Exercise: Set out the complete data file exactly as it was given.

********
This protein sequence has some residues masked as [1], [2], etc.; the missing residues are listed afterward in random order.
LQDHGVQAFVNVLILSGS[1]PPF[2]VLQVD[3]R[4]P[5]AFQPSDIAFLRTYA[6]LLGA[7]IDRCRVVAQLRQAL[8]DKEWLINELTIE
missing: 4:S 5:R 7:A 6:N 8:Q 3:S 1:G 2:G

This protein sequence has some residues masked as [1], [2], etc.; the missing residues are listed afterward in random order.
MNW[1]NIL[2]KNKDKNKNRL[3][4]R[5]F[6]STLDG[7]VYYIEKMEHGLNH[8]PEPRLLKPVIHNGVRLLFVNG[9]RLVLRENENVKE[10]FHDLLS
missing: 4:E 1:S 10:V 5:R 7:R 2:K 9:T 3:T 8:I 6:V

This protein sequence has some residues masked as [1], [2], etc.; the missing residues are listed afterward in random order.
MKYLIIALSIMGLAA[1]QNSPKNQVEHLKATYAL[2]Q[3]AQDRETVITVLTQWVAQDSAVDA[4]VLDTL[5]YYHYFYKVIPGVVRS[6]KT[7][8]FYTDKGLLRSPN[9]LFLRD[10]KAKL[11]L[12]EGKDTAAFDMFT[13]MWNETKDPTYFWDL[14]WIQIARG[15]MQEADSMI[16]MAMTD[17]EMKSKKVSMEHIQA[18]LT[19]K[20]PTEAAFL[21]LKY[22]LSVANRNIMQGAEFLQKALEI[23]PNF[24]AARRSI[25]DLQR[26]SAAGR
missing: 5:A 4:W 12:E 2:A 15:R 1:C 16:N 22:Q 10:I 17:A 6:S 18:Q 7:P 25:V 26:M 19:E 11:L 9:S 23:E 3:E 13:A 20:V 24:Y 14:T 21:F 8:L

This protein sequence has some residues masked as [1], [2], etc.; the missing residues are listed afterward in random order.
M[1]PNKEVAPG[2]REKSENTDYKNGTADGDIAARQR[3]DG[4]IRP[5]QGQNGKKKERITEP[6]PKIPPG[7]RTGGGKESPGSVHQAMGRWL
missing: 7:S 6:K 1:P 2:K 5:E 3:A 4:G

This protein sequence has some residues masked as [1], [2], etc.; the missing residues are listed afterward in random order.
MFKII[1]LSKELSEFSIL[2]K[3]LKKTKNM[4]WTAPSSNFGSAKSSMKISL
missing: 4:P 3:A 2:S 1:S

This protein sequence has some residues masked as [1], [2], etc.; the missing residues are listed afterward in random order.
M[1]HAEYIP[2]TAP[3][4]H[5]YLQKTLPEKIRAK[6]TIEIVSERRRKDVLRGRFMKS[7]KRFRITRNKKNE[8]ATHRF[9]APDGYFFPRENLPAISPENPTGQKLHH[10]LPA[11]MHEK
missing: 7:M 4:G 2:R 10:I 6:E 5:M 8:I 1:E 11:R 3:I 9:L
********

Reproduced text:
This protein sequence has some residues masked as [1], [2], etc.; the missing residues are listed afterward in random order.
LQDHGVQAFVNVLILSGS[1]PPF[2]VLQVD[3]R[4]P[5]AFQPSDIAFLRTYA[6]LLGA[7]IDRCRVVAQLRQAL[8]DKEWLINELTIE
missing: 4:S 5:R 7:A 6:N 8:Q 3:S 1:G 2:G

This protein sequence has some residues masked as [1], [2], etc.; the missing residues are listed afterward in random order.
MNW[1]NIL[2]KNKDKNKNRL[3][4]R[5]F[6]STLDG[7]VYYIEKMEHGLNH[8]PEPRLLKPVIHNGVRLLFVNG[9]RLVLRENENVKE[10]FHDLLS
missing: 4:E 1:S 10:V 5:R 7:R 2:K 9:T 3:T 8:I 6:V

This protein sequence has some residues masked as [1], [2], etc.; the missing residues are listed afterward in random order.
MKYLIIALSIMGLAA[1]QNSPKNQVEHLKATYAL[2]Q[3]AQDRETVITVLTQWVAQDSAVDA[4]VLDTL[5]YYHYFYKVIPGVVRS[6]KT[7][8]FYTDKGLLRSPN[9]LFLRD[10]KAKL[11]L[12]EGKDTAAFDMFT[13]MWNETKDPTYFWDL[14]WIQIARG[15]MQEADSMI[16]MAMTD[17]EMKSKKVSMEHIQA[18]LT[19]K[20]PTEAAFL[21]LKY[22]LSVANRNIMQGAEFLQKALEI[23]PNF[24]AARRSI[25]DLQR[26]SAAGR
missing: 5:A 4:W 12:E 2:A 15:R 1:C 16:N 22:Q 10:I 17:A 6:S 18:Q 7:P 25:V 26:M 19:E 11:L 9:S 23:E 3:E 13:A 20:V 24:Y 14:T 21:F 8:L

This protein sequence has some residues masked as [1], [2], etc.; the missing residues are listed afterward in random order.
M[1]PNKEVAPG[2]REKSENTDYKNGTADGDIAARQR[3]DG[4]IRP[5]QGQNGKKKERITEP[6]PKIPPG[7]RTGGGKESPGSVHQAMGRWL
missing: 7:S 6:K 1:P 2:K 5:E 3:A 4:G

This protein sequence has some residues masked as [1], [2], etc.; the missing residues are listed afterward in random order.
MFKII[1]LSKELSEFSIL[2]K[3]LKKTKNM[4]WTAPSSNFGSAKSSMKISL
missing: 4:P 3:A 2:S 1:S

This protein sequence has some residues masked as [1], [2], etc.; the missing residues are listed afterward in random order.
M[1]HAEYIP[2]TAP[3][4]H[5]YLQKTLPEKIRAK[6]TIEIVSERRRKDVLRGRFMKS[7]KRFRITRNKKNE[8]ATHRF[9]APDGYFFPRENLPAISPENPTGQKLHH[10]LPA[11]MHEK
missing: 7:M 4:G 2:R 10:I 6:E 5:M 8:I 1:E 11:R 3:I 9:L